New Regulatory Testing For Heavy Metals In Agriculture

//New Regulatory Testing For Heavy Metals In Agriculture

New Regulatory Testing For Heavy Metals In Agriculture

Strict rules on heavy metal limits in produce are a source of anxiety for farmers. Positive detection of heavy metals within plant tissue may occur, circumstance to cleansing actions that plants naturally perform on top-soil. Plants grown in heavy metal contaminated soils, or fed with contaminated fertilizers, may have higher concentrations of heavy metals[1]. New mandatory category 3 testing for heavy metals in California began on January 1st, 2019.

Inductively coupled plasma mass spectrometer (ICP-MS) used for heavy metal analysis at the Cutting Edge Solutions laboratory

Metal in many forms is all around us, and necessary for numerous life functions. Metal ions are constantly flowing in our veins. Our blood contains iron, which is used by hemoglobin to transport oxygen throughout our bodiesThis process is part of cellular respiration in the Krebs cycle. Respiration does not occur without transition metals like iron. Plants use the transition metal, manganese for photosynthesis. Metal is even contained in table salt and soy sauce, in the form of sodium. Sodium is a good example of a necessary dietary metal, that may be poisonous if consumed in excess[2].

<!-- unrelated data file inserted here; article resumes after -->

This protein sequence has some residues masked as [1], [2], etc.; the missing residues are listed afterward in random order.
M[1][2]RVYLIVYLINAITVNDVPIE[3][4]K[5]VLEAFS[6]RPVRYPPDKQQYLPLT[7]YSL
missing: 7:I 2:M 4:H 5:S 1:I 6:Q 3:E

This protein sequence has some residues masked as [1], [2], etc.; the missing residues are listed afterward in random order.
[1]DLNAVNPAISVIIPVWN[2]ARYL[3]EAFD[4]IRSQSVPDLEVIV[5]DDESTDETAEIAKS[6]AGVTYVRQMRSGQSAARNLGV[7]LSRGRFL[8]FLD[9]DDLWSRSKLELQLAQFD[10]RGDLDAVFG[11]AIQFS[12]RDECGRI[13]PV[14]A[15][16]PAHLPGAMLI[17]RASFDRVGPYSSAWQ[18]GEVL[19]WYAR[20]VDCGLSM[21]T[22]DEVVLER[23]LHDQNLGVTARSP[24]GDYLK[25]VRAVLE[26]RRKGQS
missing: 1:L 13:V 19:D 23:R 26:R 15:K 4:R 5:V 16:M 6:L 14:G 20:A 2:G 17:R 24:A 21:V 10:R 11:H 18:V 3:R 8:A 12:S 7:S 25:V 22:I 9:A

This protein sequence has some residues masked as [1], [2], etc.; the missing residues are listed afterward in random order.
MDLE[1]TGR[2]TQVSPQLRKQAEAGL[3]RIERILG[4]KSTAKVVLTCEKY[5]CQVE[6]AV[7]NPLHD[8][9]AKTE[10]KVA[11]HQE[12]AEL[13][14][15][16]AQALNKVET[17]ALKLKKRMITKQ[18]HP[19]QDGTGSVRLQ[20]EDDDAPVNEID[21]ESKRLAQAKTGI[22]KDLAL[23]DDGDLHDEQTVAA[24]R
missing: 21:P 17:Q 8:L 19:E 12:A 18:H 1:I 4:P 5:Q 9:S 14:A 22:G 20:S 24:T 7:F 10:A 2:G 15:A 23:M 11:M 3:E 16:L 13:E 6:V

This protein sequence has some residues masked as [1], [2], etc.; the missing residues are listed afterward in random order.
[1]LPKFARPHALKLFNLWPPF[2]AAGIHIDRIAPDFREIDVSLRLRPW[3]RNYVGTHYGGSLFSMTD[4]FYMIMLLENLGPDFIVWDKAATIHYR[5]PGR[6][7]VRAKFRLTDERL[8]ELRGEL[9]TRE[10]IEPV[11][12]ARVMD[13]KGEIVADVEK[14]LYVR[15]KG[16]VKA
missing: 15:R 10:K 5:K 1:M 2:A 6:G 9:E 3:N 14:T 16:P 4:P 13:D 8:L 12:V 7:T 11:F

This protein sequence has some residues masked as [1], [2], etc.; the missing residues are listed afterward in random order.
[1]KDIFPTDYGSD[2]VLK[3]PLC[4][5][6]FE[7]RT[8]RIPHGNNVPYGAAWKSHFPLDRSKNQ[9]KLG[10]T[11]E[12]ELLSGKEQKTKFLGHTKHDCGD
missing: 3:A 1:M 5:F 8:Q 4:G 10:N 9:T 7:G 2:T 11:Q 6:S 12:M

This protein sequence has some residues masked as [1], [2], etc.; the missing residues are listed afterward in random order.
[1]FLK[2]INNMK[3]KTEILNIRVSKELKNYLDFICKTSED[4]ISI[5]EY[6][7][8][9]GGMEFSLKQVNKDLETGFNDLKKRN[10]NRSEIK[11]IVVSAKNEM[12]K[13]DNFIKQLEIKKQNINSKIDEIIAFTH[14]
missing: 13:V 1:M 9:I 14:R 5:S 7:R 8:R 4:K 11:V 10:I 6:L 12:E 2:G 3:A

Let’s take a look at the most scrutinized heavy metals in agriculture:

Arsenic – Elevated levels are found in well-water across some regions of the United States[3]. Elevated levels of arsenic can be found in poultry. Organoarsenic drugs are commonly given to chickens raised on foreign farms, but usage was recently banned in the U.S.[4]. Eventually the arsenic in those drugs can collect within the bird’s feathers. Feathers are often used as a byproduct to produce organic feather-meal fertilizers, which may be a source of arsenic.